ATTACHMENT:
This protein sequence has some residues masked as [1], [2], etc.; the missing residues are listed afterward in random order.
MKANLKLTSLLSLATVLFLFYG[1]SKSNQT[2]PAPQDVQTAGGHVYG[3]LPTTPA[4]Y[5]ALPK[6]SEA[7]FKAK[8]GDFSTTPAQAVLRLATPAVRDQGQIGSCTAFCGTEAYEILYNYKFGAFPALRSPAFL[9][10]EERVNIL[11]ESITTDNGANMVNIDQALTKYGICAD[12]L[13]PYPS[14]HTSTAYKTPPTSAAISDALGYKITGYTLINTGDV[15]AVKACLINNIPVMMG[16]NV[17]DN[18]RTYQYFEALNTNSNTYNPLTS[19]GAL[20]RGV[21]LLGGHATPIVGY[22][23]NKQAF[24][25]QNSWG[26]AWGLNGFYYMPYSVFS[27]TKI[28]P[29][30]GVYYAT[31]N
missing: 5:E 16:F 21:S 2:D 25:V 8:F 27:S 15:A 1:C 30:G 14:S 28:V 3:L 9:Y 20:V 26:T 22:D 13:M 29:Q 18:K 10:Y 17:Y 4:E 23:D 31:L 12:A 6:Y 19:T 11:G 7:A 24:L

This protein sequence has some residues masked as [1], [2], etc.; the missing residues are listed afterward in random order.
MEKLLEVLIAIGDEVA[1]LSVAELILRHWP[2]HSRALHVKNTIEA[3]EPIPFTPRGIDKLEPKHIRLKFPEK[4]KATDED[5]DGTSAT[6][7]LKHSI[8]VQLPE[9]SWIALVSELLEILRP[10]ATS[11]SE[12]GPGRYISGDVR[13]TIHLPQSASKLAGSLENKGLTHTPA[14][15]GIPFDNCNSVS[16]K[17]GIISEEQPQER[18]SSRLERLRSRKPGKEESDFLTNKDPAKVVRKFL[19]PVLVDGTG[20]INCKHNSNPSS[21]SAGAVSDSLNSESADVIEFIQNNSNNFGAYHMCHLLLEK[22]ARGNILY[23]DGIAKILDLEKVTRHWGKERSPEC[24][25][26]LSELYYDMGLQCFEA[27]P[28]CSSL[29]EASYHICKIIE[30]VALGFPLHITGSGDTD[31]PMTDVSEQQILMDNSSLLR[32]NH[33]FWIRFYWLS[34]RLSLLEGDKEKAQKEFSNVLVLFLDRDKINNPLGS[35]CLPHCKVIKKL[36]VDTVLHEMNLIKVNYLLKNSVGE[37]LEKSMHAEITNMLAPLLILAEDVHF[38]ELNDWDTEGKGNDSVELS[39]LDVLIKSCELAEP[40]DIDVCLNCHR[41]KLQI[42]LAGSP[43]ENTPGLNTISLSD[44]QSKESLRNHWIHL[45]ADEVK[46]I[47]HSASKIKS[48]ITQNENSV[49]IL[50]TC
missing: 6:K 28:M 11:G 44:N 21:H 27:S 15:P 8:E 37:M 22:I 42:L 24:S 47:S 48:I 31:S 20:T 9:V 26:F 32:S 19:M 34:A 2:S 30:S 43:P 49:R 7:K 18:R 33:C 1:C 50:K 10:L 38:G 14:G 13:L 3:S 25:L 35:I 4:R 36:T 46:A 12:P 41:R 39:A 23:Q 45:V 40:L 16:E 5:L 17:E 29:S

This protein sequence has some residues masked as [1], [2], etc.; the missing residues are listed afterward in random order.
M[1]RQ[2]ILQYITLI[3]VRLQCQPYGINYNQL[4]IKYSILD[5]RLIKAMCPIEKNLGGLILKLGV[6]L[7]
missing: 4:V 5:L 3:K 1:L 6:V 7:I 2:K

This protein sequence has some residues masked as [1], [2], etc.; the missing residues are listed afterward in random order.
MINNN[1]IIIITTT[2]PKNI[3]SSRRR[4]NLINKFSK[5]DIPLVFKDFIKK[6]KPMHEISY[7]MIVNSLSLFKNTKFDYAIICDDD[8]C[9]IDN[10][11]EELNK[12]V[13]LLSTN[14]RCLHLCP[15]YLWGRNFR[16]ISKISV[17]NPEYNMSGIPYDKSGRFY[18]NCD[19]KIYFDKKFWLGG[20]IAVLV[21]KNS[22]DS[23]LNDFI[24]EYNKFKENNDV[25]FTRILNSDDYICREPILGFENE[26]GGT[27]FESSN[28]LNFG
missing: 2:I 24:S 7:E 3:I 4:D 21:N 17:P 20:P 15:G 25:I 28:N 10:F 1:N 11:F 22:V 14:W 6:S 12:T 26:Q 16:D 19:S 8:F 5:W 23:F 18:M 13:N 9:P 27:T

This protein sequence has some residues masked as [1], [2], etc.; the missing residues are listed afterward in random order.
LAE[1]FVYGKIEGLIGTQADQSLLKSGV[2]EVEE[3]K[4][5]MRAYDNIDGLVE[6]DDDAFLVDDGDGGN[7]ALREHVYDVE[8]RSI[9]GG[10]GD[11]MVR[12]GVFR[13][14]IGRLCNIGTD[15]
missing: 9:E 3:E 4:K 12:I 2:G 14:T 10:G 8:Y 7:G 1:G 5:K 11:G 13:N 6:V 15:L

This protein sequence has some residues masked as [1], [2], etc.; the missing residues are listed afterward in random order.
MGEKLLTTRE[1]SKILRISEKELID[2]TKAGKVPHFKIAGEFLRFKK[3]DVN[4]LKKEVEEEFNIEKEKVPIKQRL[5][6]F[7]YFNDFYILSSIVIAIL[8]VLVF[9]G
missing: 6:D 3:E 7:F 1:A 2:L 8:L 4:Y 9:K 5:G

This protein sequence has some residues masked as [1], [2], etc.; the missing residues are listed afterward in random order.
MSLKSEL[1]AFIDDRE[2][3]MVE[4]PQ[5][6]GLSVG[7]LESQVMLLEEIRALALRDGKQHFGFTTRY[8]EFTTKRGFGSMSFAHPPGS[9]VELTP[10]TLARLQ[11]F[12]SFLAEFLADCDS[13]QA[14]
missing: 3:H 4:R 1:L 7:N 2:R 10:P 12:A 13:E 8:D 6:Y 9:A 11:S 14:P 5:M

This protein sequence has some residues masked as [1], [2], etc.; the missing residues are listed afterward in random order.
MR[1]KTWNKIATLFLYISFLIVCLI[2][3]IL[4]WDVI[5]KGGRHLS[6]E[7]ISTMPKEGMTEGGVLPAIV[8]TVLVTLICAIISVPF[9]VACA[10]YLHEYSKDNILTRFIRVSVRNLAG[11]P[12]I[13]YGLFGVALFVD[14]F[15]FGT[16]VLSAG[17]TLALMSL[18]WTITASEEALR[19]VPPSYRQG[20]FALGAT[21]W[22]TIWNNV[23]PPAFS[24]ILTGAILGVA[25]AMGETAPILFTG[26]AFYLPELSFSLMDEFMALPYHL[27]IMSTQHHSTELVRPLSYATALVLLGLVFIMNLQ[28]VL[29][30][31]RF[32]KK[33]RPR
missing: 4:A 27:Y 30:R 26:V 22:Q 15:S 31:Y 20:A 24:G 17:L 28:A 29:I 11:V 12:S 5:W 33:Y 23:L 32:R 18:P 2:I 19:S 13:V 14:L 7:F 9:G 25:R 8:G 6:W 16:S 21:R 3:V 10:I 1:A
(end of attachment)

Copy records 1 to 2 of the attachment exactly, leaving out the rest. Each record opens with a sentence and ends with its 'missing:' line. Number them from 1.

This protein sequence has some residues masked as [1], [2], etc.; the missing residues are listed afterward in random order.
MKANLKLTSLLSLATVLFLFYG[1]SKSNQT[2]PAPQDVQTAGGHVYG[3]LPTTPA[4]Y[5]ALPK[6]SEA[7]FKAK[8]GDFSTTPAQAVLRLATPAVRDQGQIGSCTAFCGTEAYEILYNYKFGAFPALRSPAFL[9][10]EERVNIL[11]ESITTDNGANMVNIDQALTKYGICAD[12]L[13]PYPS[14]HTSTAYKTPPTSAAISDALGYKITGYTLINTGDV[15]AVKACLINNIPVMMG[16]NV[17]DN[18]RTYQYFEALNTNSNTYNPLTS[19]GAL[20]RGV[21]LLGGHATPIVGY[22][23]NKQAF[24][25]QNSWG[26]AWGLNGFYYMPYSVFS[27]TKI[28]P[29][30]GVYYAT[31]N
missing: 5:E 16:F 21:S 2:D 25:V 8:F 27:S 15:A 1:C 30:G 14:S 28:V 3:L 9:Y 20:V 26:T 22:D 13:M 29:Q 18:K 10:Y 17:Y 4:E 23:D 31:L 12:A 6:Y 19:T 11:G 7:A 24:L

This protein sequence has some residues masked as [1], [2], etc.; the missing residues are listed afterward in random order.
MEKLLEVLIAIGDEVA[1]LSVAELILRHWP[2]HSRALHVKNTIEA[3]EPIPFTPRGIDKLEPKHIRLKFPEK[4]KATDED[5]DGTSAT[6][7]LKHSI[8]VQLPE[9]SWIALVSELLEILRP[10]ATS[11]SE[12]GPGRYISGDVR[13]TIHLPQSASKLAGSLENKGLTHTPA[14][15]GIPFDNCNSVS[16]K[17]GIISEEQPQER[18]SSRLERLRSRKPGKEESDFLTNKDPAKVVRKFL[19]PVLVDGTG[20]INCKHNSNPSS[21]SAGAVSDSLNSESADVIEFIQNNSNNFGAYHMCHLLLEK[22]ARGNILY[23]DGIAKILDLEKVTRHWGKERSPEC[24][25][26]LSELYYDMGLQCFEA[27]P[28]CSSL[29]EASYHICKIIE[30]VALGFPLHITGSGDTD[31]PMTDVSEQQILMDNSSLLR[32]NH[33]FWIRFYWLS[34]RLSLLEGDKEKAQKEFSNVLVLFLDRDKINNPLGS[35]CLPHCKVIKKL[36]VDTVLHEMNLIKVNYLLKNSVGE[37]LEKSMHAEITNMLAPLLILAEDVHF[38]ELNDWDTEGKGNDSVELS[39]LDVLIKSCELAEP[40]DIDVCLNCHR[41]KLQI[42]LAGSP[43]ENTPGLNTISLSD[44]QSKESLRNHWIHL[45]ADEVK[46]I[47]HSASKIKS[48]ITQNENSV[49]IL[50]TC
missing: 6:K 28:M 11:G 44:N 21:H 27:S 15:P 8:E 37:M 22:I 42:L 24:S 47:S 48:I 31:S 20:T 9:V 26:F 32:S 19:M 34:A 2:S 30:S 43:P 49:R 7:K 18:R 33:C 1:C 50:K 10:L 38:G 14:G 13:L 3:S 25:L 35:I 4:R 36:T 46:A 12:P 41:R 39:A 23:Q 45:V 40:L 16:E 5:L 17:E 29:S